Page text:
When faced with stress, some people seem to lose their appetite while others reach for the nearest sweet, salty, or fatty snack. Conventional wisdom tells us that stress eaters are the ones who need to regulate their bad habits, but new research suggests that stress eaters show a dynamic pattern of eating behavior that could have benefits in non-stressful situations.
The study, published in Psychological Science, a journal of the Association for Psychological Science, shows that "munchers" and "skippers" display compensatory patterns of consumption in response to positive and negative social situations. While munchers in the study ate more after being stressed, they ate less in response to a positive situation; skippers actually showed the reverse pattern, eating more after a positive experience.
"These findings challenge the simplistic view that stress eaters need to regulate their eating behavior to prevent weight gain," says lead researcher Gudrun Sproesser of the University of Konstanz, in Germany. "Both skippers and munchers have their 'soft spot' for food, they just show different compensatory eating patterns in response to positive and negative situations."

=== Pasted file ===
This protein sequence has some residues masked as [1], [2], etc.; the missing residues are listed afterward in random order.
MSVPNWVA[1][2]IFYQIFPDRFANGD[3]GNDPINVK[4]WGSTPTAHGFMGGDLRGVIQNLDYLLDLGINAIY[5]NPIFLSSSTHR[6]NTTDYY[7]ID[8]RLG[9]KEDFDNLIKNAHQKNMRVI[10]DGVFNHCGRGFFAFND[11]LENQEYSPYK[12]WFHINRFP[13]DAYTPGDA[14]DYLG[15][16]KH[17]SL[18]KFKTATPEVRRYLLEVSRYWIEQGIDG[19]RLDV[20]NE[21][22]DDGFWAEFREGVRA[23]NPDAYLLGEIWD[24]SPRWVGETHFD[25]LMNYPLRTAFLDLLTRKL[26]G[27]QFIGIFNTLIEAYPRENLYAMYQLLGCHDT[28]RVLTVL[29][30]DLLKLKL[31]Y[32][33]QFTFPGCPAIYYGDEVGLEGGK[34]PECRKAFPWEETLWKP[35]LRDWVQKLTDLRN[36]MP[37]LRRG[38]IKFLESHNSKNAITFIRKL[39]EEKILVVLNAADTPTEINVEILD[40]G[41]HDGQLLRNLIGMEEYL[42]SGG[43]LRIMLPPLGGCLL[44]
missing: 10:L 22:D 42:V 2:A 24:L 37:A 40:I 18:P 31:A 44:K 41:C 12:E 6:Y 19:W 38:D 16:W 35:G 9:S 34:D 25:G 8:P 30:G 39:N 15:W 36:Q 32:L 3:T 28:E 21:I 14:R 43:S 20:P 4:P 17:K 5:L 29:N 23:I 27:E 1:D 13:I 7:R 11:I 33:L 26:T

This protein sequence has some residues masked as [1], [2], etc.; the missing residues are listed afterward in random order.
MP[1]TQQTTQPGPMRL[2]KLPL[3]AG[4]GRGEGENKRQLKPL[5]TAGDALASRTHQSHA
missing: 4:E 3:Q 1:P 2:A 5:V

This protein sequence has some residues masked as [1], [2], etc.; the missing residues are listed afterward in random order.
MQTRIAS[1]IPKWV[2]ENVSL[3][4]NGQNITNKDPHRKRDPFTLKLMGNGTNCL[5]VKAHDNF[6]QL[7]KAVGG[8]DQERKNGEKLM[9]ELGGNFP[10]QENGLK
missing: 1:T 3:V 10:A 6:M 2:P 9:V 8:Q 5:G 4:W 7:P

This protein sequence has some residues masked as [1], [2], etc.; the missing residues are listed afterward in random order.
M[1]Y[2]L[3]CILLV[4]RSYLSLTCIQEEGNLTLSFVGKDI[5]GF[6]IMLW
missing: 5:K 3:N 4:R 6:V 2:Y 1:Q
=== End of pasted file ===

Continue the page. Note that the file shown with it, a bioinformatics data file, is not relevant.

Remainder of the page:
Sproesser and colleagues recruited volunteers to participate in a study on "first impressions." The participants interacted with an unfamiliar partner by video before meeting them in person. After making their own videos, the participants received one of three messages in return: Some heard that their partner had decided not to meet with them after seeing the video, while others heard that their partner liked them and looked forward to meeting them. A third control group was told that the experiment had to be cancelled for other reasons.
Then, the participants went on to participate in a supposedly unrelated study involving a taste test for three flavors of ice cream. They were allowed to eat as much ice cream as they wanted.
The results showed tha
|Contact: Anna Mikulak|
Association for Psychological Science